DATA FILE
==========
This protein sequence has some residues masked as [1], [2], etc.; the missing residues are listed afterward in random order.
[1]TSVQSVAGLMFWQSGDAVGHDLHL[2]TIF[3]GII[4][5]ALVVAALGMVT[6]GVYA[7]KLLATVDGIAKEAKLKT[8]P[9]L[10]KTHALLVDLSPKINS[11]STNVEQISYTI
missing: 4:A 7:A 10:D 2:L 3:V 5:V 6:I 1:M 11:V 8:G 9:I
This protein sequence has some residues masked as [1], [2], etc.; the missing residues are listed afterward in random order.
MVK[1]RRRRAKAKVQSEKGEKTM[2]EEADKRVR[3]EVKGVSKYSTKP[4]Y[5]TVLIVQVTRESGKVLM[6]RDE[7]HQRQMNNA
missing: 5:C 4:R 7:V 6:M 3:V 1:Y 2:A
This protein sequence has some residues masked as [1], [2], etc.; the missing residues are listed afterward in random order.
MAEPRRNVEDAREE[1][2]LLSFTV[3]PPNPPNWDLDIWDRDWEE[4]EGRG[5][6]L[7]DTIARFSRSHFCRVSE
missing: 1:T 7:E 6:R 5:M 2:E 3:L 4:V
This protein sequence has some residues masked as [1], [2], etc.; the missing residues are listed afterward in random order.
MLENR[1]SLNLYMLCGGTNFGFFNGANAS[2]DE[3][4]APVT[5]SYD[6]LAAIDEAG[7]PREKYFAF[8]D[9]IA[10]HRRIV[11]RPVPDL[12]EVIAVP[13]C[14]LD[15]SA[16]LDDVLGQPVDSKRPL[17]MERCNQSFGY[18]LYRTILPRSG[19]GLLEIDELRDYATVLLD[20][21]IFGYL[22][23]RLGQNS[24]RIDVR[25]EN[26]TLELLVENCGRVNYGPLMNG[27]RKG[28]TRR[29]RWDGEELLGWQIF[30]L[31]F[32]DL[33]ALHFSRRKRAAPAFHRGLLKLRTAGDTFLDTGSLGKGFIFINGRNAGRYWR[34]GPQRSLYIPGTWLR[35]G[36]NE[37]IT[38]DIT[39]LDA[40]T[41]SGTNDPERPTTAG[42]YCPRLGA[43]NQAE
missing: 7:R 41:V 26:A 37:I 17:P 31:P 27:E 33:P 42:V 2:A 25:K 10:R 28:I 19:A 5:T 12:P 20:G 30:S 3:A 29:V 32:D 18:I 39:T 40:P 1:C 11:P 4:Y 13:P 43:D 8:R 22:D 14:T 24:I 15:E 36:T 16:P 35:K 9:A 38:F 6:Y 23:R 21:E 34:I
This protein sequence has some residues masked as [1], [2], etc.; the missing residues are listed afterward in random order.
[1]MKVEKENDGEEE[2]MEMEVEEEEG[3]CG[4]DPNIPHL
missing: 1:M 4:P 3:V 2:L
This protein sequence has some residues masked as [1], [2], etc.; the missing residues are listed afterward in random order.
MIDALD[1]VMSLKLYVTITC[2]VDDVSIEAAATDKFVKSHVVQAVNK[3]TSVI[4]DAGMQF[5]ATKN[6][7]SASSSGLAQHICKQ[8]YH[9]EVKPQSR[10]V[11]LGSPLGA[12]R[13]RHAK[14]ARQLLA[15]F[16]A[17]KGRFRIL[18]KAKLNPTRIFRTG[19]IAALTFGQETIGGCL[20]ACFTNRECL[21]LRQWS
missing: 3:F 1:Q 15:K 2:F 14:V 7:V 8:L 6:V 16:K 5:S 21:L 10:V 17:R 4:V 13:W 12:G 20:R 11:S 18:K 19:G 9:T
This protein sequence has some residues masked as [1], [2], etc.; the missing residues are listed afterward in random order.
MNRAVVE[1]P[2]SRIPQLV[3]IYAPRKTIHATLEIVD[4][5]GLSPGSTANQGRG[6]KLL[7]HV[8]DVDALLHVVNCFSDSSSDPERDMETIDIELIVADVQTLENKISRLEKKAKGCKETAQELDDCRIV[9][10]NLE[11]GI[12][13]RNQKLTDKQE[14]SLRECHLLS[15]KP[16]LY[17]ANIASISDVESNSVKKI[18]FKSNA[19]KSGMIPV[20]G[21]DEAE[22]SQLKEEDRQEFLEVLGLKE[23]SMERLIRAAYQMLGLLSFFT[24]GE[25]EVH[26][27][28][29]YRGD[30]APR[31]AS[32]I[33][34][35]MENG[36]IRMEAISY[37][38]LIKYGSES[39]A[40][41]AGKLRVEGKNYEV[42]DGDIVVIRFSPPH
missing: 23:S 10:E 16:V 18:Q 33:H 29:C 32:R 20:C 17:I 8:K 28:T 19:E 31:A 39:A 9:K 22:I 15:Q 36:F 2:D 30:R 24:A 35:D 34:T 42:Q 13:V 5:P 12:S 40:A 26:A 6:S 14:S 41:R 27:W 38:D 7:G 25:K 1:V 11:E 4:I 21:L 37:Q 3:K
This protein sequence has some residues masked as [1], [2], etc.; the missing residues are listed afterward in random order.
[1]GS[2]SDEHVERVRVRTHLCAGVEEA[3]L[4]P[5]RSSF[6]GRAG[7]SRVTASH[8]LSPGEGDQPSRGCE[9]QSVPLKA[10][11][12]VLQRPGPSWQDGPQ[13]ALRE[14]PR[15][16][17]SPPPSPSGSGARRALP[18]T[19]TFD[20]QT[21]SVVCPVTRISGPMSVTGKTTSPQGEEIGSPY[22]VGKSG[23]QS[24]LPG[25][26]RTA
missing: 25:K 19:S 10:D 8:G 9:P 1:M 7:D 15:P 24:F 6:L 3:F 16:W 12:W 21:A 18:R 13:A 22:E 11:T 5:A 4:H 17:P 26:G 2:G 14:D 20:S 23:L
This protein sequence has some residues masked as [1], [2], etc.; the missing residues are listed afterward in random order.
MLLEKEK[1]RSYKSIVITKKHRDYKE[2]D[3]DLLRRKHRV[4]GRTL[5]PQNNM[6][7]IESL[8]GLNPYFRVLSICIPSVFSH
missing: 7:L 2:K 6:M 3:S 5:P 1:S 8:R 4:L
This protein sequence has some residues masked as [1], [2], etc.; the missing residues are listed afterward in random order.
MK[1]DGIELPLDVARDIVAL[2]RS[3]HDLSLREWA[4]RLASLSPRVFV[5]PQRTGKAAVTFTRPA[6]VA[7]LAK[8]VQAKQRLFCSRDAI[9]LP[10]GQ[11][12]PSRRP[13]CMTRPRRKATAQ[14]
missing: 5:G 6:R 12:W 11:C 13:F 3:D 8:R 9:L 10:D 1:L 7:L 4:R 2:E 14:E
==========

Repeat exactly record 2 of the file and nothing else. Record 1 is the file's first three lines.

This protein sequence has some residues masked as [1], [2], etc.; the missing residues are listed afterward in random order.
MVK[1]RRRRAKAKVQSEKGEKTM[2]EEADKRVR[3]EVKGVSKYSTKP[4]Y[5]TVLIVQVTRESGKVLM[6]RDE[7]HQRQMNNA
missing: 5:C 4:R 7:V 6:M 3:V 1:Y 2:A